OpenGL in Visual Studio 2005

I have been working with OpenGL in Visual Studio 2005. I am running on XP x64. Things were going ok untill I used glEnable(GL_DEPTH_TEST); If I use that I get horrible corruption. I wonder if the GL.h and GLU.h in Visual Studio actually properly support OpenGL and make use of my Graphics Card’s 3D acceleration. Do I need to update the GL header files in Visual Studio? One other thing I wonder about is about programming OpenGL in terms of how the compilation adapts to what the platform can support.

i guess with “horrible corruption” you mean lots of errors during compilation, not during runtime?

No, it compiles ok. It runs without errors. What is displayed however. Little pixel fragments on the screen in the vauge shape of the thing you are trying to render. As soon as I turn depth testing off it displays ok (albeit without the benefit of depth testing). Something about the depth testing seeems to be causing the rendering to go wrong. I thought it might be the version of files used within Visual Studio and it could still be. The header file is dated 1996 (a mere decade old). I tried the getGLString() method to get the OpenGL version which was running but this showed the version to be OpenGL 2.x. The systems OpenGL implementation must therefore be being utilised for the rendering. I don’t know what the problem is. I had done more advanced things than I am doing at the moment using JOGL and this worked fine. I am now translating what I did across to C++ as this is what we are using at University. Now I am having problems with GL_DEPTH_TEST. Something can’t be right.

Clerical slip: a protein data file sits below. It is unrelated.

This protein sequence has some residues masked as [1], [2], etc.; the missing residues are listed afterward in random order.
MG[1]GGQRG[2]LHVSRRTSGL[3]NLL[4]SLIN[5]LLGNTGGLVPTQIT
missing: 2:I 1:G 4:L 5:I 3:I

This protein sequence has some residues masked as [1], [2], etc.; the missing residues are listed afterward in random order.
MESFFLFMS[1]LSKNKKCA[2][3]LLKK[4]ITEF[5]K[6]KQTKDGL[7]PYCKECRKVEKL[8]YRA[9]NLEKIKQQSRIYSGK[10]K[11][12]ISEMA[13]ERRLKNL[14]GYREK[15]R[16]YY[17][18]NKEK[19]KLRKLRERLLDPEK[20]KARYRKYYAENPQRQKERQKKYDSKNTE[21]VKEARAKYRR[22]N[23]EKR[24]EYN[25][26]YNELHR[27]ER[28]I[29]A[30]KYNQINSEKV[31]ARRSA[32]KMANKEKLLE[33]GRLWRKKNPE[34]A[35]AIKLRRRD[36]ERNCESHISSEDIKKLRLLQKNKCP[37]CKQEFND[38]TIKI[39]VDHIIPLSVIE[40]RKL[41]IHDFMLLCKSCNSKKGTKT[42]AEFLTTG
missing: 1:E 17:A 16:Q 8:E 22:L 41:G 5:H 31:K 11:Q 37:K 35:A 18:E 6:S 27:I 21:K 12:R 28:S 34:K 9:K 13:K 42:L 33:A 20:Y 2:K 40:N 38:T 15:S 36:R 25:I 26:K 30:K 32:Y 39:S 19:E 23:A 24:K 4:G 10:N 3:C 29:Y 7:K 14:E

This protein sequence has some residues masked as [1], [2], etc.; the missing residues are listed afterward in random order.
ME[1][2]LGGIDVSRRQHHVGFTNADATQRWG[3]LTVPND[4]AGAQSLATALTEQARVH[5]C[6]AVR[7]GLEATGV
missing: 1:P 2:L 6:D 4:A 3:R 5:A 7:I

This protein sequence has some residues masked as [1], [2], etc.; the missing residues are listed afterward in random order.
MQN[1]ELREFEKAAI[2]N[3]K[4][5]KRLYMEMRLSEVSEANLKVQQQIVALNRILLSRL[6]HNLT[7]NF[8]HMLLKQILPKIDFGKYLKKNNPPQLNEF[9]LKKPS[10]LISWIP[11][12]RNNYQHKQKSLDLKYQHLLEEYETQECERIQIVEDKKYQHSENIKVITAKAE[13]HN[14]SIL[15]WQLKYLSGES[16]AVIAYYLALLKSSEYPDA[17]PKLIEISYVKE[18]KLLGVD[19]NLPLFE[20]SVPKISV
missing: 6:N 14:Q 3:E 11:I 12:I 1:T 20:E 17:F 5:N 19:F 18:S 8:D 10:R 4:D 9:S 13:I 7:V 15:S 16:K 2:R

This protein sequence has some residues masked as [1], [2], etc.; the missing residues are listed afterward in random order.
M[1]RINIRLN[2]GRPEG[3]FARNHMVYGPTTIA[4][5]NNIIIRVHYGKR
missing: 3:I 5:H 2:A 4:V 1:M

1. are you sure you have a pixel format with depth buffer?

  2. are you sure you clear the depth buffer properly before rendering?

My guess is it sounds like Z buffer fighting? What are your near/far planes set to? Try 1.0 and 100.0 if those are possible ranges to start with.

Depth buffer issue looks like a fair suggestion. I may have overlooked that. I will check it out.

Ok feels stupid now Yes I overlooked clearing the Z buffer.

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